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Facebook Aims to Simplify Privacy Settings

Not two weeks after its chief privacy officer appeared before a pair of House subcommittees to defend Facebook's commitment to privacy, the world's largest social network today unveiled plans to simplify and strengthen the mechanisms it gives people to control their information online.

"We're committed to giving people even greater control over the information they share and the audiences with whom they share it," Facebook's Chris Kelly wrote in a blog post.

Facebook is beginning limited trials today to guide people through its new, simplified privacy controls. It plans to collect feedback to tweak the new features and broaden the trials in the coming weeks.

The hearing where Kelly testified was no idle affair. Rep. Rick Boucher (D-Va), the chairman of one of the subcommittees that convened the proceeding, is getting closer to introducing privacy legislation that could have a major impact on how online firms collect and use information.

In an effort to stave off heavy-handed government restrictions, companies like Facebook, Google (NASDAQ: GOOG) and Yahoo (NASDAQ: YHOO) (each represented at the hearing) aim to demonstrate that they are responsible corporate citizens who can be trusted to safeguard their users' sensitive information in a self-regulatory regime.

Could specific provisions choke growth?

Many Web companies are accepting of a broad privacy bill that would set baseline regulations for handling information online and off, but warn that legislation with specific provisions about online practices could choke off the growth of a vibrant and fast-evolving industry.

For Facebook, the thrust of its privacy policy to date has been that it's more than 200 million users might have vastly different views on how much information they want to share about themselves, so they need very specific privacy controls. For the online exhibitionists who couldn't give a wit who sees what about them, Facebook offers an "everyone" setting, which blasts out every update to every member of a person's network.

For folks at the other end of the spectrum, Facebook recently launched its Publisher Privacy Control, a feature that offers a granular level of control over who gets to see what post.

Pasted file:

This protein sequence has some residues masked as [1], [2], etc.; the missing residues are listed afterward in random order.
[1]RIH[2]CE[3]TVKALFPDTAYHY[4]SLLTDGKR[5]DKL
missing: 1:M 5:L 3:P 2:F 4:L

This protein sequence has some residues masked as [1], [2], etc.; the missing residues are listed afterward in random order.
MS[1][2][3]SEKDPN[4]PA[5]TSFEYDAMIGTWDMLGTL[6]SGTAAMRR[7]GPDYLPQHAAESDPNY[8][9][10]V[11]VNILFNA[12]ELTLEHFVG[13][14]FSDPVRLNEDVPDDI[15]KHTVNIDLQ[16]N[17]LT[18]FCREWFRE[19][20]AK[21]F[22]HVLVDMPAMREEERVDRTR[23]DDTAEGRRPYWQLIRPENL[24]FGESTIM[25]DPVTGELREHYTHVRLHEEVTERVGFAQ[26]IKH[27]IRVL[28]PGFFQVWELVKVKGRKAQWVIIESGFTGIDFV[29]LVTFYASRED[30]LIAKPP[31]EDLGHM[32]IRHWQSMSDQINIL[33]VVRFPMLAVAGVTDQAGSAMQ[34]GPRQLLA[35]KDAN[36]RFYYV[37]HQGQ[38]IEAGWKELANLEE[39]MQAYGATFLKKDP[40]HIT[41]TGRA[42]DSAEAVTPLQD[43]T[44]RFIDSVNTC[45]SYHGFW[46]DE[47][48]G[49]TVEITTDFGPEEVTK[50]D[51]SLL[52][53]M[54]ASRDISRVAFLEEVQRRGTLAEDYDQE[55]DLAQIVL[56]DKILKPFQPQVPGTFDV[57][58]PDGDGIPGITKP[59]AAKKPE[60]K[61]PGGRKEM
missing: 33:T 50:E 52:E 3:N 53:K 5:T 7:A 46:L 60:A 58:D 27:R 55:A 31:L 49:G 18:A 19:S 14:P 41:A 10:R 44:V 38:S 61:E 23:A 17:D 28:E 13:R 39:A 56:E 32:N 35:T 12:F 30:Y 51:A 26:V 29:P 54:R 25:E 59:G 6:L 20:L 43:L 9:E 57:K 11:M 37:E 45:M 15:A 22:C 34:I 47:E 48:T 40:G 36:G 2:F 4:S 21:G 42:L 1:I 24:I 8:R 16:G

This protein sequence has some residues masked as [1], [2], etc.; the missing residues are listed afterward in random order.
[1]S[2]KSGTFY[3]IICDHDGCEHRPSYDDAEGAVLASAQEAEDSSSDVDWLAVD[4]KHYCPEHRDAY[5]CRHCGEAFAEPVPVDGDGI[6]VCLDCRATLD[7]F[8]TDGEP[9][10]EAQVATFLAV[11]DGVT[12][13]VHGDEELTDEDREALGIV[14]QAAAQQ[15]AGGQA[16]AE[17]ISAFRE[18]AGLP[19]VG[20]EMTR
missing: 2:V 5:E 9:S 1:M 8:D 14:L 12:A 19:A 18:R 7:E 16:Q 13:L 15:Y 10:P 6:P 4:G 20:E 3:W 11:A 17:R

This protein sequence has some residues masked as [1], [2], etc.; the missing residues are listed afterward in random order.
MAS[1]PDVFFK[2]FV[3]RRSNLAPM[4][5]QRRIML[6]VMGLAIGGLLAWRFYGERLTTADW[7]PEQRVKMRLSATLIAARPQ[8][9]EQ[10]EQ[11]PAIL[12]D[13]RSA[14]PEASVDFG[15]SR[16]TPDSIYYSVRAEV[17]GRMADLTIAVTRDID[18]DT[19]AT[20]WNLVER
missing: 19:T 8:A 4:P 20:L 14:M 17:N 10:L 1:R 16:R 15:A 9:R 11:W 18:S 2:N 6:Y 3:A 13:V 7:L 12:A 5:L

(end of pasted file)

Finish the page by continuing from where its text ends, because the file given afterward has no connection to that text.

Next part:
Facebook, no stranger to privacy controversies, has learned the hard way to pay more than lip service to the issue. But adding a separate privacy control with each iteration of a new product or feature has led to a tangled clutch of privacy settings that many users found difficult to navigate, a complexity that today's announcement seeks to correct.

"When we add new features to Facebook, we usually include a corresponding privacy setting," Kelly said. "While this has helped give some people more individualized controls over particular features, the compounding effect of more and more settings has made controlling privacy on Facebook too complicated."

When the new trials launch, users will be able to control all of their privacy settings from a single page, a sort of all-encompassing privacy dashboard.

Facebook also said it would remove settings that overlap, and merge controls that govern similar features to eliminate confusion.

"In the process, we will be asking you to revisit and reaffirm the way you present yourself on Facebook," Kelly said.

The device for that is what Facebook is calling the Transition Tool, which will query users about how they would like to set their privacy controls going forward, but will also remember and apply people's previous settings.